HEALTH

Colmers seeks feedback from UMD School of Pharmacy about H1N1 virus

BY Michael Johnsen

BALTIMORE, Md. Concerning the current outbreak of H1N1, or swine flu, Maryland’s top health official asked for feedback from the University of Maryland School of Pharmacy, with its network of pharmacists, on “what worked and what didn’t work,” the pharmacy school announced Monday.

John Colmers, Maryland secretary of health and mental hygiene, said during a recent meeting of the School of Pharmacy Board of Visitors that “we are not out of the woods yet. We have identified that this is a virus that is in our population, and we are in the phase now of lessons learned.”

He said his department is gathering data on medication and counseling provided by pharmacists during the outbreak.  Colmers said the availability of antiviral drugs was of great interest during the swine flu outbreak.

Although the federal government released 25% of its stockpile of medications and supplies for a possible pandemic, Colmers said, “We don’t understand the supply side.” He said a policy is needed to obtain better information on what is available during an outbreak.

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Infant cereals without phytate may allow absorption of more nutrients

BY Michael Johnsen

BEIJING A study published April 28 in the World Journal of Gastroenterology indicated that removing phytate from infant cereals may have a beneficial effect on iron and zinc bioavailability when those infant cereals were reconstituted with water.

Cereals are considered a rich plant source of carbohydrate, proteins, vitamins and minerals, and are therefore are usually introduced to an infant’s diet between the ages of four and six months. However, cereals are also rich in antinutrients, which can decrease the absorption of such critical nutrients as iron, calcium and zinc because of their high ability to chelate and precipitate minerals.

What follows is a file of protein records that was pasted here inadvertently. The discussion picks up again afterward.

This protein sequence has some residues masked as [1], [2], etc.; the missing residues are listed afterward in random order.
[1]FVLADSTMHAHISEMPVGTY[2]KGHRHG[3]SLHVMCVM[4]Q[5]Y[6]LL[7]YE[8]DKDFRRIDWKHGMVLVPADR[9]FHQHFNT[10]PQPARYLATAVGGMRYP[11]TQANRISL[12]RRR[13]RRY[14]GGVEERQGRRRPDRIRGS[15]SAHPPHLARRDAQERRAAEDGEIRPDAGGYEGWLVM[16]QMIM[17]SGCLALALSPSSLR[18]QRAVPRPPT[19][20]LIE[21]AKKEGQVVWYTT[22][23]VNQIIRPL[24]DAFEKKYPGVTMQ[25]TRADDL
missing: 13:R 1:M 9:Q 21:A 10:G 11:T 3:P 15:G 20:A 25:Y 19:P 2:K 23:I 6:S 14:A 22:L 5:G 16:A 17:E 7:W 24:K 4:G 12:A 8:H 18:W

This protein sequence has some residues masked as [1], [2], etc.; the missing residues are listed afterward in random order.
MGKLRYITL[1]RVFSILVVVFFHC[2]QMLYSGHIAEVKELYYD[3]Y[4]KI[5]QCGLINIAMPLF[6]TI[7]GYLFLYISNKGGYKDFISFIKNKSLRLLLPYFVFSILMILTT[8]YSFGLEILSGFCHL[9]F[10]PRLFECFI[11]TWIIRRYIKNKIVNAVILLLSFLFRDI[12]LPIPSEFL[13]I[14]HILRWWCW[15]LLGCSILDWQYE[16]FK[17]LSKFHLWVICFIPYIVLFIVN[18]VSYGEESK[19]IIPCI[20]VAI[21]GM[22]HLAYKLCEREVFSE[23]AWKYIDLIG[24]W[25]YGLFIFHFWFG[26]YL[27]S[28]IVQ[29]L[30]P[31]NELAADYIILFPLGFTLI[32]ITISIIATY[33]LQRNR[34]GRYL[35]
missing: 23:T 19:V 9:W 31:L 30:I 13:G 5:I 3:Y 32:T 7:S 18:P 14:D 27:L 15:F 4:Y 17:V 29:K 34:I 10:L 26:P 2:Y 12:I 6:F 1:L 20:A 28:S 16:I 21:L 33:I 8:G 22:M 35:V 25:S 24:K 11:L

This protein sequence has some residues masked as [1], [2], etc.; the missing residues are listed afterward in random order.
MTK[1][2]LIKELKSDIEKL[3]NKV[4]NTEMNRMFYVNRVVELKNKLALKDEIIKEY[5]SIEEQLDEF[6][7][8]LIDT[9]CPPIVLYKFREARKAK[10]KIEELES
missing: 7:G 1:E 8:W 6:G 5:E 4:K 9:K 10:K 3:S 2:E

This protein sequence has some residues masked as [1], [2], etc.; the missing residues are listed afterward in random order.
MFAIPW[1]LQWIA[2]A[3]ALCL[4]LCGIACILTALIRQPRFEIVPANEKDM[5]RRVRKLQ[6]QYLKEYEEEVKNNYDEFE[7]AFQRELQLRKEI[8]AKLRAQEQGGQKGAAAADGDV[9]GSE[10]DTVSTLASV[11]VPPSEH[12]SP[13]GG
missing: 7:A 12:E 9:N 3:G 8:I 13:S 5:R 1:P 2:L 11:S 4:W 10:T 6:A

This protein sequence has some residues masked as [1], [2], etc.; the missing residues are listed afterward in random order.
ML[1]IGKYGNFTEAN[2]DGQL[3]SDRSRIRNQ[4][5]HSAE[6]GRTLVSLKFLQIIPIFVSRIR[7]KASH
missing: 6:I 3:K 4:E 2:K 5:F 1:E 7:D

The research was conducted by Carmen Frontela of the University of Murcia (Spain).

KelloggsDRSNhttp://www.centerstoregrowth.com

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New Elations formula delivers improved joint comfort

BY Michael Johnsen

CINCINNATI According to a recent clinical study, newly-formulated Elations drink supplement with increased boron delivers improved joint comfort in as little as six days, the Elations Company stated Monday.

“By increasing the level of boron, which studies have shown helps to address some of the causes of joint discomfort, we are providing consumers a fast, safe, effective way to obtain improved comfort for their joints,” stated Robert Sarama, Elations Chief Scientist. “These benefits coupled with the benefits of glucosamine and chondroitin and an easily-absorbed, refreshing, convenient drinkable form, osteoarthritis sufferers are addressing the source of discomfort and creating building blocks for healthier, more flexible joints.”

The new Elations formula will replace the current Elations product on store shelves beginning in May 2009. The addition of boron will not affect the price of the product, the company stated.

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